‘COVID-19 Disruption Could Leave Most Global Airlines Bankrupt By May’

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NEW DELHI – Due to the novel coronavirus (COVID-19) pandemic, most airlines in the world will be bankrupt by the end of May and only coordinated action by governments and industry right now can avoid the catastrophe, said global aviation consultancy firm CAPA (Centre for Aviation) in a note on Monday.

“As the impact of the coronavirus and multiple government travel reactions sweep through our world, many airlines have probably already been driven into technical bankruptcy, or are at least substantially in breach of debt covenants,” it stated.

Across the world, airlines have announced drastic reduction in their operations in the wake of the coronavirus outbreak. For example, Atlanta-based Delta Air Lines stated on Sunday that it would be grounding 300 aircraft in its fleet and reducing flights by 40 per cent.

The US has suspended all tourist visas for people belonging to the European Union, the UK and Ireland. Similarly, the Indian government has suspended all tourist visas and e-visas granted on or before March 11.

CAPA, in its note on Monday, said, “By the end of May-2020, most airlines in the world will be bankrupt. Coordinated government and industry action is needed now, if catastrophe is to be avoided.”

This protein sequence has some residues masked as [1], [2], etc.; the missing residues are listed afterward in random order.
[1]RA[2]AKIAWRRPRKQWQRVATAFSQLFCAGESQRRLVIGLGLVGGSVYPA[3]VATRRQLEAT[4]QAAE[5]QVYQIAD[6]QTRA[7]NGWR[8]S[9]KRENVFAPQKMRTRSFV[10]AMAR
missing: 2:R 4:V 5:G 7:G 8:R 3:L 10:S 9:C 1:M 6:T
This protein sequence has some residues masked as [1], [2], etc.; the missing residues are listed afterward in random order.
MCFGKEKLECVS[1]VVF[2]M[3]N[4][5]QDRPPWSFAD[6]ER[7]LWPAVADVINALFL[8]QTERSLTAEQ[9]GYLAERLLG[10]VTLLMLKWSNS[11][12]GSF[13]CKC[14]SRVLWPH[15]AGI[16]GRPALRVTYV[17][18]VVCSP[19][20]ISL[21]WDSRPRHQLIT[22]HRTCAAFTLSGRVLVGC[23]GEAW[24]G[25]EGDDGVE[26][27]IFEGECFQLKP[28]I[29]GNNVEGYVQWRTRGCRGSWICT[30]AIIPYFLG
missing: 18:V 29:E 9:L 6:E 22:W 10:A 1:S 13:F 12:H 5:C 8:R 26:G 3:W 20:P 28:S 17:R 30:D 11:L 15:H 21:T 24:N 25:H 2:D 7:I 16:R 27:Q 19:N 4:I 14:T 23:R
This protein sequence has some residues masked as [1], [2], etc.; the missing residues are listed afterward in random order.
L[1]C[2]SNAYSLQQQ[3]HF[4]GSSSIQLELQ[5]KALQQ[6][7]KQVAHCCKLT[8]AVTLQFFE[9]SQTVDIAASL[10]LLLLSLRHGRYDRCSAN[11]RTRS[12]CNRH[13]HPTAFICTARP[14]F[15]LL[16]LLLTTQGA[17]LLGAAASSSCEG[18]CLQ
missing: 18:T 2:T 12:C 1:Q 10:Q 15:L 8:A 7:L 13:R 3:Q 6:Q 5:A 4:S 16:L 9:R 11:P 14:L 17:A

Cash reserves are running down quickly as fleets are grounded and “what flights there are operate much less than half full”, it added.

“Forward bookings are far outweighed by cancellations and each time there is a new government recommendation, it is to discourage flying. Demand is drying up in ways that are completely unprecedented. Normality is not yet on the horizon,” it said.

India’s largest airline IndiGo, which has around 260 planes in its fleet, said on Thursday that it has seen a decline of 15-20 per cent in daily bookings in the last few days.

The low-cost carrier had stated that it expects its quarterly earnings to be materially impacted due to such decline.

CAPA said the failure to coordinate the future will result in protectionism and much less competition.

“The alternative does not bear thinking about. An unstructured and nationalistic outcome will not be survival of the fittest. It will mostly consist of airlines that are the biggest and the best-supported by their governments. The system will reek of nationalism. And it will not serve the needs of the 21st century world. That is not a prospect that any responsible government should be prepared to contemplate,” the consultancy firm said.

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